In March 2020, COVID hit us by storm and the world locked down. Families across Israel – including ours – and the world had one or both wage-earners furloughed or laid off. While the Israeli government paid extended unemployment benefits, no one knew how long they would last or what the future would be.
The general rule of thumb is that your emergency fund should cover three to six months of living expenses. Wherever you decide to keep it, it should be easily accessible and risk-free. Ours is in a pakam (short term savings) in the bank. For example, if your monthly expenses run about 15K shekels on average, you should have an emergency fund between 45K and 90K. In the event that you suddenly lose your income, this will give you a buffer until you find a new source of income. If you are entitled to unemployment payments, or lost one job in a two income household, this will give you extra breathing room.
While an emergency fund is designed to cover emergencies, planning for big expected expenses is just as important.
Will you be sending your kids to camp next summer? Are you planning a family vacation? Is there a chance that you will buy a new car in the next year or three? Instead of paying in tashlumim (installments) or taking a loan and paying the bank back with interest, you can pay yourself forward with slush funds. When these expected expenses happen, you’ll be ready.
For example, a family with two kids might spend 7-12K shekels on summer camp. Instead of dreading the summer, you can put 600-1000 shekels into a pakam each month and be ready when school ends.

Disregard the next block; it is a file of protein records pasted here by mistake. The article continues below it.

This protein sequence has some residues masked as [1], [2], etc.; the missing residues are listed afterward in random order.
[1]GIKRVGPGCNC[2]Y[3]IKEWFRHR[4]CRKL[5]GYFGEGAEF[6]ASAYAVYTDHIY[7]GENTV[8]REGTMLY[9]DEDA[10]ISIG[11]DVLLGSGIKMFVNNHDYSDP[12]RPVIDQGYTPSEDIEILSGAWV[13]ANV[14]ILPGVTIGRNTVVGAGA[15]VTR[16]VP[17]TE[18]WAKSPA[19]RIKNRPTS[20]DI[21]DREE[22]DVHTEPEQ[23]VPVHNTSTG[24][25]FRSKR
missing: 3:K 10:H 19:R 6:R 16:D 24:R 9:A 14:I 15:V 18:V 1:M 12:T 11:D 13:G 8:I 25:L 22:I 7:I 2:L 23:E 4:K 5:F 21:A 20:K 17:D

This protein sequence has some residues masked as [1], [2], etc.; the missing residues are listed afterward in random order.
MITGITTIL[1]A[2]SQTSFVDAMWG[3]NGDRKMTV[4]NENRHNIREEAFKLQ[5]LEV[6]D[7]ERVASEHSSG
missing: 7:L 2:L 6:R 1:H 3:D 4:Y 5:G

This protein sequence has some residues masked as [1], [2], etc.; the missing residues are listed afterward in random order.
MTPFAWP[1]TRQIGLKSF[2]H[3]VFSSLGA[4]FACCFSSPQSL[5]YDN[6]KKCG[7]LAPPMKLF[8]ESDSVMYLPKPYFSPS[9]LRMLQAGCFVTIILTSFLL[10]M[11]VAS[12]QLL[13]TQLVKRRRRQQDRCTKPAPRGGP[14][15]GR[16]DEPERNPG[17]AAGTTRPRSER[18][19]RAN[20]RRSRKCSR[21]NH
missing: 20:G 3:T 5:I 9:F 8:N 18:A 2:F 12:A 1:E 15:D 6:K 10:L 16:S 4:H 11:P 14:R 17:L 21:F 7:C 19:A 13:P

The same method can be used for eventualities that you know will happen at some point in the future. For example, if you currently drive a ten year old car, you can start putting away money every month, so that when your car goes to automotive heaven in two, three or five years, you will have the money, or at least a good chunk of it, for a replacement. If you choose not to have pet insurance (we don’t) you may want to consider having a sum put aside for a vet emergency which could be a few thousand shekels. The older your pet is, the higher the chance of expensive treatment. Once you reach your target, congratulations! May your car continue to run and your pet remain healthy for many years to come. If you do not have any more slush funds you want to fill, you can use the freed up money for investments.
When a crisis hits, having an emergency fund will allow you to focus on the logistics of solving your predicament instead of worrying about how to pay for it.
Do you have an emergency fund? Do you have slush funds for various expected expenses?